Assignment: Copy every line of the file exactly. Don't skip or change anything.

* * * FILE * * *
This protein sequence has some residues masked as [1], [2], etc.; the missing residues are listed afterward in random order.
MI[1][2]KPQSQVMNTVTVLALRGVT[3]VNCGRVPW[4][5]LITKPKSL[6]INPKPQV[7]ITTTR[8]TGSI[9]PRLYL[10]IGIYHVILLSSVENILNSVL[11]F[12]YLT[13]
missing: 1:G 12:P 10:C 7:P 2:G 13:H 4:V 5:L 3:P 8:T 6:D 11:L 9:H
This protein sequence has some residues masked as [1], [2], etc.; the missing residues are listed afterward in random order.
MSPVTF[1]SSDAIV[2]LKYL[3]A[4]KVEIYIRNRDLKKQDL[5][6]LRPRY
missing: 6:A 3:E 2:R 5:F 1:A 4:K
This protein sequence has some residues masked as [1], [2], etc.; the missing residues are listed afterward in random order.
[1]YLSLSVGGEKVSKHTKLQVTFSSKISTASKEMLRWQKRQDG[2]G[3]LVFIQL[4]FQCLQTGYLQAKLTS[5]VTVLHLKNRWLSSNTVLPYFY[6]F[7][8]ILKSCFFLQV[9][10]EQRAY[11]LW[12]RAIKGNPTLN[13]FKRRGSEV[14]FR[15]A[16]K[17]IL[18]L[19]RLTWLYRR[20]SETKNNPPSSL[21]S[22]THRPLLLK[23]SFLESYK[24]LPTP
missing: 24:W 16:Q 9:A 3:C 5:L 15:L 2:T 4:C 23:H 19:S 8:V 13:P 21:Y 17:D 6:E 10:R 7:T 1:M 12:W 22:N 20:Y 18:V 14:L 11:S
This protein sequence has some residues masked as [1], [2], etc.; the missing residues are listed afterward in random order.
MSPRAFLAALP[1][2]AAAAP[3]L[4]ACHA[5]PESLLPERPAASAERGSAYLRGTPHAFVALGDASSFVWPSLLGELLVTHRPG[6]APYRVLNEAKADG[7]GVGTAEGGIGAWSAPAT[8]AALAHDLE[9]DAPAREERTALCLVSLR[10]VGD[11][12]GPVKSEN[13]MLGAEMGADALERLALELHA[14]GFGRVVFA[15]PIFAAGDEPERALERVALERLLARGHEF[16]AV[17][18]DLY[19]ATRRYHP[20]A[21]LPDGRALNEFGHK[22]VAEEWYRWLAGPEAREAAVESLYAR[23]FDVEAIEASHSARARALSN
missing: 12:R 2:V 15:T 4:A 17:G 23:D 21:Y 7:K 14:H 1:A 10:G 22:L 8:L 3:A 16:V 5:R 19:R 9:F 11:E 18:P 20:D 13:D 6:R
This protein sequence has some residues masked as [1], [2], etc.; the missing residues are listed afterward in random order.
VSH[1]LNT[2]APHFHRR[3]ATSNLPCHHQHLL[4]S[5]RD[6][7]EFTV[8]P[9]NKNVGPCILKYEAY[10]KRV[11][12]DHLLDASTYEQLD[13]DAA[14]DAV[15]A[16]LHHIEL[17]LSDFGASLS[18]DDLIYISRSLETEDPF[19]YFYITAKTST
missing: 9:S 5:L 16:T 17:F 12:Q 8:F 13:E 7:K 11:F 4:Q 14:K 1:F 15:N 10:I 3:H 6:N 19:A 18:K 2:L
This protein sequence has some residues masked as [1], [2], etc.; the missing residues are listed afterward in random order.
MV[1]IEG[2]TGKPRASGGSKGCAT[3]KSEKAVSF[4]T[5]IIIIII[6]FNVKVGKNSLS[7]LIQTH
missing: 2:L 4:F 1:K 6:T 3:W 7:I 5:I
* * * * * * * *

This protein sequence has some residues masked as [1], [2], etc.; the missing residues are listed afterward in random order.
MI[1][2]KPQSQVMNTVTVLALRGVT[3]VNCGRVPW[4][5]LITKPKSL[6]INPKPQV[7]ITTTR[8]TGSI[9]PRLYL[10]IGIYHVILLSSVENILNSVL[11]F[12]YLT[13]
missing: 1:G 12:P 10:C 7:P 2:G 13:H 4:V 5:L 3:P 8:T 6:D 11:L 9:H
This protein sequence has some residues masked as [1], [2], etc.; the missing residues are listed afterward in random order.
MSPVTF[1]SSDAIV[2]LKYL[3]A[4]KVEIYIRNRDLKKQDL[5][6]LRPRY
missing: 6:A 3:E 2:R 5:F 1:A 4:K
This protein sequence has some residues masked as [1], [2], etc.; the missing residues are listed afterward in random order.
[1]YLSLSVGGEKVSKHTKLQVTFSSKISTASKEMLRWQKRQDG[2]G[3]LVFIQL[4]FQCLQTGYLQAKLTS[5]VTVLHLKNRWLSSNTVLPYFY[6]F[7][8]ILKSCFFLQV[9][10]EQRAY[11]LW[12]RAIKGNPTLN[13]FKRRGSEV[14]FR[15]A[16]K[17]IL[18]L[19]RLTWLYRR[20]SETKNNPPSSL[21]S[22]THRPLLLK[23]SFLESYK[24]LPTP
missing: 24:W 16:Q 9:A 3:C 5:L 15:L 2:T 4:C 23:H 19:S 8:V 13:P 21:Y 17:D 6:E 10:R 7:T 1:M 12:W 22:N 20:Y 18:V 14:L 11:S
This protein sequence has some residues masked as [1], [2], etc.; the missing residues are listed afterward in random order.
MSPRAFLAALP[1][2]AAAAP[3]L[4]ACHA[5]PESLLPERPAASAERGSAYLRGTPHAFVALGDASSFVWPSLLGELLVTHRPG[6]APYRVLNEAKADG[7]GVGTAEGGIGAWSAPAT[8]AALAHDLE[9]DAPAREERTALCLVSLR[10]VGD[11][12]GPVKSEN[13]MLGAEMGADALERLALELHA[14]GFGRVVFA[15]PIFAAGDEPERALERVALERLLARGHEF[16]AV[17][18]DLY[19]ATRRYHP[20]A[21]LPDGRALNEFGHK[22]VAEEWYRWLAGPEAREAAVESLYAR[23]FDVEAIEASHSARARALSN
missing: 12:R 2:V 15:T 4:A 17:G 23:D 21:Y 7:K 14:H 1:A 10:G 22:L 8:L 3:A 16:V 5:R 19:R 9:F 11:E 18:P 20:D 13:D 6:R
This protein sequence has some residues masked as [1], [2], etc.; the missing residues are listed afterward in random order.
VSH[1]LNT[2]APHFHRR[3]ATSNLPCHHQHLL[4]S[5]RD[6][7]EFTV[8]P[9]NKNVGPCILKYEAY[10]KRV[11][12]DHLLDASTYEQLD[13]DAA[14]DAV[15]A[16]LHHIEL[17]LSDFGASLS[18]DDLIYISRSLETEDPF[19]YFYITAKTST
missing: 9:S 5:L 16:T 17:F 12:Q 8:F 13:E 7:K 11:F 4:Q 14:K 1:F 15:N 10:I 3:H 6:N 19:A 18:K 2:L
This protein sequence has some residues masked as [1], [2], etc.; the missing residues are listed afterward in random order.
MV[1]IEG[2]TGKPRASGGSKGCAT[3]KSEKAVSF[4]T[5]IIIIII[6]FNVKVGKNSLS[7]LIQTH
missing: 2:L 4:F 1:K 6:T 3:W 7:I 5:I